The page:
A Parent’s Guide to Managing Holiday Stress

The holidays are filled with excitement and gifts but also high expectations, stress and exhaustion. We tapped Elizabeth Baron, LMHC to share her best tips for approaching the holiday season.

The holiday season is often filled with excitement, gifts, and a lot of togetherness. It’s also filled with high expectations, constant attempts at a family photo, traveling from one event to another, and often stress and exhaustion. This season is a lot on our minds and bodies and it’s totally normal to feel extra overwhelmed during this time period.

It’s also a time period for parents where the emphasis on caring for other people’s needs is significant. So noisy and so busy. Between shopping for the presents, organizing and wrapping the gifts, mailing out holiday cards, organizing the family get-togethers based on young childrens’ schedules, wrapping up work that takes place outside of the home, attending school holiday festivities, the list for parents just goes on and on. For so many, this time period also feels nearly impossible to find a moment to be a friend, colleague, daughter, or neighbor in addition to all of the parenting expectations. No time to listen to a podcast, nearly impossible to attend a yoga class uninterrupted, and even more of a luxury to schedule and enjoy a cocktail or cup of tea with a friend. 

We know moms are crisis and chaos managers, all year round. That they always have a million tabs open in their brain, and are trying to juggle everyone’s needs. Now, more than ever, it feels extra important to help mom focus on MOM and take a moment to think about how WE want to spend the holidays.

Here are some reminders to be thinking about as we approach the holiday season.

1. Skip the traditions that feel like obligations

I know, easier said than done. But it’s your turn now. Having this conversation with a partner ahead of time and getting them on board is a really important first step in establishing healthy boundaries. I know how challenging and nuanced this can feel around holiday traditions, just give it a shot.

2. Make time to be alone

This might look like asking a grandparent to do a puzzle with your child so that you can enjoy a hot cup of coffee. Remember, it’s normal to have a range of thoughts and feelings at all times of the year, but especially during the holidays, we need to remember that two things are always true. You can both want to spend quality time with your children and need time for yourself to refuel.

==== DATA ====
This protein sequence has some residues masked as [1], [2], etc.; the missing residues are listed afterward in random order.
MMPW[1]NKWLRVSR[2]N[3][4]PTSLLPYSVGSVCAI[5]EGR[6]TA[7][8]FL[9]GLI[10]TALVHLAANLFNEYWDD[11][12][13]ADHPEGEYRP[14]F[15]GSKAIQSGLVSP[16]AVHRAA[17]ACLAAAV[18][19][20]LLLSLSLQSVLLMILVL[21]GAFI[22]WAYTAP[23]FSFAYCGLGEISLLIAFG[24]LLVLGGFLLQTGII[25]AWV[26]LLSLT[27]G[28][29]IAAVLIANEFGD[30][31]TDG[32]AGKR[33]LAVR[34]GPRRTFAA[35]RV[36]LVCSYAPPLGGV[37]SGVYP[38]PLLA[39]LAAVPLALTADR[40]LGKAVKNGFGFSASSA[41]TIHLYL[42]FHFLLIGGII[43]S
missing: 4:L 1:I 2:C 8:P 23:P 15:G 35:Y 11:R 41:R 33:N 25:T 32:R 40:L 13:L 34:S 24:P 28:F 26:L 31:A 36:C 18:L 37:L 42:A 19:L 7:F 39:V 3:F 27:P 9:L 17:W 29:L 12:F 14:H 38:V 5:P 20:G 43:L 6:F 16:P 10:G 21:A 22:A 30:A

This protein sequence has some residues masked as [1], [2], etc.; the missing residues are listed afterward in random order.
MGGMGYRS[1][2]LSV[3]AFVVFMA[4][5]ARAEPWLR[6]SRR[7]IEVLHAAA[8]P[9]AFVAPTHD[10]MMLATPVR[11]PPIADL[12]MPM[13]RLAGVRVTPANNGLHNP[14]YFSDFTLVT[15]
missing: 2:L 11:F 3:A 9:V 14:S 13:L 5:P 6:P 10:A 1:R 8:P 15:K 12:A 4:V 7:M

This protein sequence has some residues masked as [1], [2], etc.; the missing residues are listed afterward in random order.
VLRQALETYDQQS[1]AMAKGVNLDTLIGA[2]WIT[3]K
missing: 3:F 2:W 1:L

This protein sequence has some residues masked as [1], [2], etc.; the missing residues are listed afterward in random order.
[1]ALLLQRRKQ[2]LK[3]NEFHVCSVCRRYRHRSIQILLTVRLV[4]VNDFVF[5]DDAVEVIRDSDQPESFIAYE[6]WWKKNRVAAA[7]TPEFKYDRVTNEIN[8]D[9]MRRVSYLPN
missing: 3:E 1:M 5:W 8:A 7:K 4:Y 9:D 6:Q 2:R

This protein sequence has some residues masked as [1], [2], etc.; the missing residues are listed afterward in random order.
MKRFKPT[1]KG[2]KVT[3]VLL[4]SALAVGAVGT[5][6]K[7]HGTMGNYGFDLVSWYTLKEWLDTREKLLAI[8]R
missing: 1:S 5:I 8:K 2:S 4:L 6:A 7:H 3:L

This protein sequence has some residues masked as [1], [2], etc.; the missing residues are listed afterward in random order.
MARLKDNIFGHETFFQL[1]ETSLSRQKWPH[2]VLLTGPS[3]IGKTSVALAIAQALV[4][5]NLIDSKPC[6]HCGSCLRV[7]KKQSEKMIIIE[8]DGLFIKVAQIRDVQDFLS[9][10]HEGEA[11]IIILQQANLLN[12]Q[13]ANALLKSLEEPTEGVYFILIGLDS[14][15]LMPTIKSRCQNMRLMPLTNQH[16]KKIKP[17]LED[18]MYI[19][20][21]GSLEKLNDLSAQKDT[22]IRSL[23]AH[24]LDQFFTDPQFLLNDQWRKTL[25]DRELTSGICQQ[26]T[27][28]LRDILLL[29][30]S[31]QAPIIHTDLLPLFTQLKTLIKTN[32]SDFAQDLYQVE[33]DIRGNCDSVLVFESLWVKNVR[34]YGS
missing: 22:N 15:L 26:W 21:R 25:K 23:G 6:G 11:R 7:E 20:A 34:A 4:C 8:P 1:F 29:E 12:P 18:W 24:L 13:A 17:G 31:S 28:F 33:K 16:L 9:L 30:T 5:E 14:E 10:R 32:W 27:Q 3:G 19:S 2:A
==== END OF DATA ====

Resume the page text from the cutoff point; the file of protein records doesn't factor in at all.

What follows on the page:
3. Give yourself grace

I mean it. You are a wonderful parent doing your best. And that is good enough. Now, give yourself more grace.

4. Hold space for all of the emotions that come up

Each year in my private practice, sessions during the holiday season are filled with parents processing how guilty they feel if they are dreading the holidays. It is understandable if you are having thoughts about how challenging it is to feel joy during “the most joyful time of year.” This is an experience felt by so many burnt out parents, and we need to give parents permission to feel like they don’t have to “fake it” during this time.

5. Make space for the (very) small moments of beauty

The hugs, the cuddles, the warmth of the fireplace, the candles you light, the sound of snow boots in the snow, the lazier mornings.

6. Remember it’s okay to say “no”

“No” to staying up extra late, “no” to the grandparents who tell you to put your children in time-out, “no” to the friends who ask you why you can’t go to the holiday dinner and leave your newborn just yet, “no” to the Instagram feed filled with “perfect” family photos and pregnancy announcements. You can say “no” and still be a grounded and connected parent. We must flip the script on how our society tells us that “good moms” sacrifice their needs for everyone else’s. While we know how magical it is to see your children light up from the gifts, the decorations, the cookies, and all the fun, we know our children and loved ones need us to fill up our own cups too.


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